Page:Popular Science Monthly Volume 73.djvu/365

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361
THE PASSING OF THE STURGEON

THE PASSING OF THE STURGEON: A CASE OF THE UNPARALLELED EXTERMINATION OF A SPECIES
By WALTER SHELDON TOWER, Ph.D.

ASSISTANT PROFESSOR OF GEOGRAPHY, UNIVERSITY OF PENNSYLVANIA

THERE is little chance for doubt that the sturgeon was originally present in great abundance both in the coastal and the inland waters of the United States, since frequent mention of the species is found in the annals of the colonial period. Probably the earliest mention of this fish is found in Burk's "History of Virginia" where it is stated that a sturgeon fishery existed in that colony in 1626.[1] For some reason, however, this early experiment did not prove successful and was abandoned. A century later Beverley's history of the same colony states that the rivers contained "multitudes of shad, rock and sturgeon," the last-named species being caught with nooses by the Indians. In fact, so abundant were the sturgeon that they often leaped into the canoes of the Indians, "as many of them do still (1722) every year into the boats of the English."[2] A letter from William Penn to the Free Society of Traders in 1683 names sturgeon first in the list of abundant fish in the waters of his province.[3] Throughout the region bordering on Delaware River and Bay the early settlers were struck at the immense number of sturgeon seen in those waters and here, as in Virginia, many and often fanciful stories are told about the fish being so numerous that they jumped into open boats. Even as late as 1850 it was not an uncommon occurrence for passengers on the ferry to see several sturgeon during a single trip between Camden and Philadelphia. In the Great Lakes, on the Pacific coast, in Maine and southward from the Chesapeake, the records tell the same story of sturgeon in wonderful abundance. Yet, strange as it may seem, in those days of none too abundant food supply, the sturgeon apparently was not often eaten until many years after the colonies were established. It is not known just when this species was first made the object of a regular fishery. The unsuccessful Virginia experiment in 1626 was undoubtedly the first attempt. But after the abandonment of that venture there is no record of a regular sturgeon fishery until more than a century later. There is a tradition that before the revolution market-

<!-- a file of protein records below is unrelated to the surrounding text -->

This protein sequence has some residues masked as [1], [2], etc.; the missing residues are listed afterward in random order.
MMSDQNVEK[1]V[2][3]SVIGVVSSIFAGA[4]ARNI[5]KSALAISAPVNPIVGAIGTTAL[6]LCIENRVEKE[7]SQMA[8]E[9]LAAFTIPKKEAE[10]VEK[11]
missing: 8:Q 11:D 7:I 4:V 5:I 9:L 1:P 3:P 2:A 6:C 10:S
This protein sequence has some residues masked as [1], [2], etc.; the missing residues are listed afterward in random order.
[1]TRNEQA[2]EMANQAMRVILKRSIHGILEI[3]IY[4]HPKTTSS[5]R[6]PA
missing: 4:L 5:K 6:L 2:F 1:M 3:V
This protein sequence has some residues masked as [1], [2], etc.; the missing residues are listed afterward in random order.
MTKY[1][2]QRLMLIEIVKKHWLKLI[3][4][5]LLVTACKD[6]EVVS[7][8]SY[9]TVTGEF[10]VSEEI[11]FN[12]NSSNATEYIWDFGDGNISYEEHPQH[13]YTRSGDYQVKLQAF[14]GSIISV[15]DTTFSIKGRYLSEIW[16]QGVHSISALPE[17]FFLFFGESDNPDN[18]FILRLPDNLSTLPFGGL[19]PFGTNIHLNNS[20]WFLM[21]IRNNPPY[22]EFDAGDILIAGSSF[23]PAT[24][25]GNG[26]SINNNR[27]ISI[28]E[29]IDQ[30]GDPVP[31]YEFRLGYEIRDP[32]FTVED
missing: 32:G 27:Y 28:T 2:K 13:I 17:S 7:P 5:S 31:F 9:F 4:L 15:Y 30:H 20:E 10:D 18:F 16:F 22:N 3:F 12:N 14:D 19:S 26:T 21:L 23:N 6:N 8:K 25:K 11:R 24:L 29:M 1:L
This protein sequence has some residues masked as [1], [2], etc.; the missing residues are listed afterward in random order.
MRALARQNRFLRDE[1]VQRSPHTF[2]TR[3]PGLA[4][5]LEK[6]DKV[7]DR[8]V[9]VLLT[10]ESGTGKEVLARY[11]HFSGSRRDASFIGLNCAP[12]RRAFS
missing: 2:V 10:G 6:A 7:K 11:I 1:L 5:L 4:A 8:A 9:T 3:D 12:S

1. Burk, J. D., "History of Virginia," Vol. II., p. 17.
  2. Beverley, Robert, "History of Virginia," pp. 117-119.
  3. Watson, J. F., "Annals of Philadelphia," p. 46.